Some conception of the growth of population in recent times may be based on the increase in England. It has been computed that Saxon England at the time of the Conquest contained about 1,500,000 inhabitants, at the time of Queen Elizabeth the population was about 4,000,000, while in 1911 the census gave for the same area some 35,000,000.

The immense range of the subject of race in connection with history from its nebulous dawn and the limitations of space, require that generalizations xxivmust often be stated without mention of exceptions. These sweeping statements may even appear to be too bold, but they rest, to the best of the writer’s belief, upon solid foundations of facts or else are legitimate conclusions from evidence now in hand. In a science as recent as modern anthropology, new facts are constantly revealed and require the modification of existing hypotheses. The more the subject is studied, the more provisional even the best-sustained theory appears, but modern research opens a vista of vast interest and significance to man, now that we have discarded the shackles of former false viewpoints and are able to discern, even though dimly, the solution of many of the problems of race. In the future new data will inevitably expand and perhaps change our ideas, but such facts as are now in hand and the conclusions based thereupon are provisionally set forth in the following chapters and necessarily often in a dogmatic form.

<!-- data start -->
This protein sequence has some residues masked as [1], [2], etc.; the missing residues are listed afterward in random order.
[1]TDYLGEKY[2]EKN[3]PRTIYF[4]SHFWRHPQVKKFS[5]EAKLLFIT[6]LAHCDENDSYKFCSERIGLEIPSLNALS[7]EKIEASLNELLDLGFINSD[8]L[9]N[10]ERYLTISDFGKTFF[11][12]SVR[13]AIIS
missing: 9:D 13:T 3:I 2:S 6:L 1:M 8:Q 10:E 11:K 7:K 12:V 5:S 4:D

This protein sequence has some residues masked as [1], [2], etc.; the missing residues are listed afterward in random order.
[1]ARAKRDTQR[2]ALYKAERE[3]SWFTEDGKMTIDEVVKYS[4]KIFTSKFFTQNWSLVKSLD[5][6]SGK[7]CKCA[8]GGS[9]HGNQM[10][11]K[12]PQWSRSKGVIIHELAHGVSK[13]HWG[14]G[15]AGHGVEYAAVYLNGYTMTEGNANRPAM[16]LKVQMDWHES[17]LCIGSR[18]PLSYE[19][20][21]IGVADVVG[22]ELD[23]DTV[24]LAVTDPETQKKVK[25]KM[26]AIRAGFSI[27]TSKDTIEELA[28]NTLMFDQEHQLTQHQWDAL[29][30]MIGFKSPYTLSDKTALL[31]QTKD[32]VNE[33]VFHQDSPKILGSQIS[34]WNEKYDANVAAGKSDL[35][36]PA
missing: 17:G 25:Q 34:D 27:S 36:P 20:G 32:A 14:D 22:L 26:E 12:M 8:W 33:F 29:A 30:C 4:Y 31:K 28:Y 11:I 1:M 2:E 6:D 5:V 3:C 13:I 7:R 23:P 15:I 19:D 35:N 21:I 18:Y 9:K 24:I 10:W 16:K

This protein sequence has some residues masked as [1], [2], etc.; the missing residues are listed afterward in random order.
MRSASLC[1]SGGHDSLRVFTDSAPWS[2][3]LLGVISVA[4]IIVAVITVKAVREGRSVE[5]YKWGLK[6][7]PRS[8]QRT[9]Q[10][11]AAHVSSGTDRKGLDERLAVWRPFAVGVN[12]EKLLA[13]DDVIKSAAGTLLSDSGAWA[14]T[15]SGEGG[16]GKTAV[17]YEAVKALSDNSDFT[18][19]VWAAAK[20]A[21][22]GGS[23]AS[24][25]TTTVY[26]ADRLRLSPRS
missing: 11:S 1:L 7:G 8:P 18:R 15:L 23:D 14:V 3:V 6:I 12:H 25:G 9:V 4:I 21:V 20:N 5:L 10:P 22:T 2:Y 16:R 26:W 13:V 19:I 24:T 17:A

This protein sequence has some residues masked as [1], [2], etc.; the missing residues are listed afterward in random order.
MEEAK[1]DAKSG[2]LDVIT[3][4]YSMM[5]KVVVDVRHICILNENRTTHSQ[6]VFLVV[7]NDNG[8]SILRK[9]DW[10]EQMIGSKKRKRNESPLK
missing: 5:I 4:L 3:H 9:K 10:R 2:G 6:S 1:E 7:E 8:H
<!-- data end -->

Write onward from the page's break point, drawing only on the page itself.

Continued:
The statements relating to time have presented the greatest difficulty, as the authorities differ widely, but the dates have been fixed with extreme conservatism and the writer believes that whatever changes in them are hereafter required by further investigation and study, will result in pushing them back and not forward in prehistory. The dates given in the chapter on “Paleolithic Man” are frankly taken from the most recent xxvauthority on this subject, “The Men of the Old Stone Age,” by Prof. Henry Fairfield Osborn and the writer desires to take this opportunity to acknowledge his great indebtedness to this source of information, as well as to Mr. M. Taylor Pyne and to Mr. Charles Stewart Davison for their assistance and many helpful suggestions.

The author also wishes to acknowledge his obligation to Prof. William Z. Ripley’s “The Races of Europe,” which contains a large array of anthropological measurements, maps and type portraits, providing valuable data for the present distribution of the three primary races of Europe.

The American Geographical Society and its staff, particularly Mr. Leon Dominian, have also been of great help in the preparation of the maps herein contained and this occasion is taken by the writer to express his appreciation for their assistance.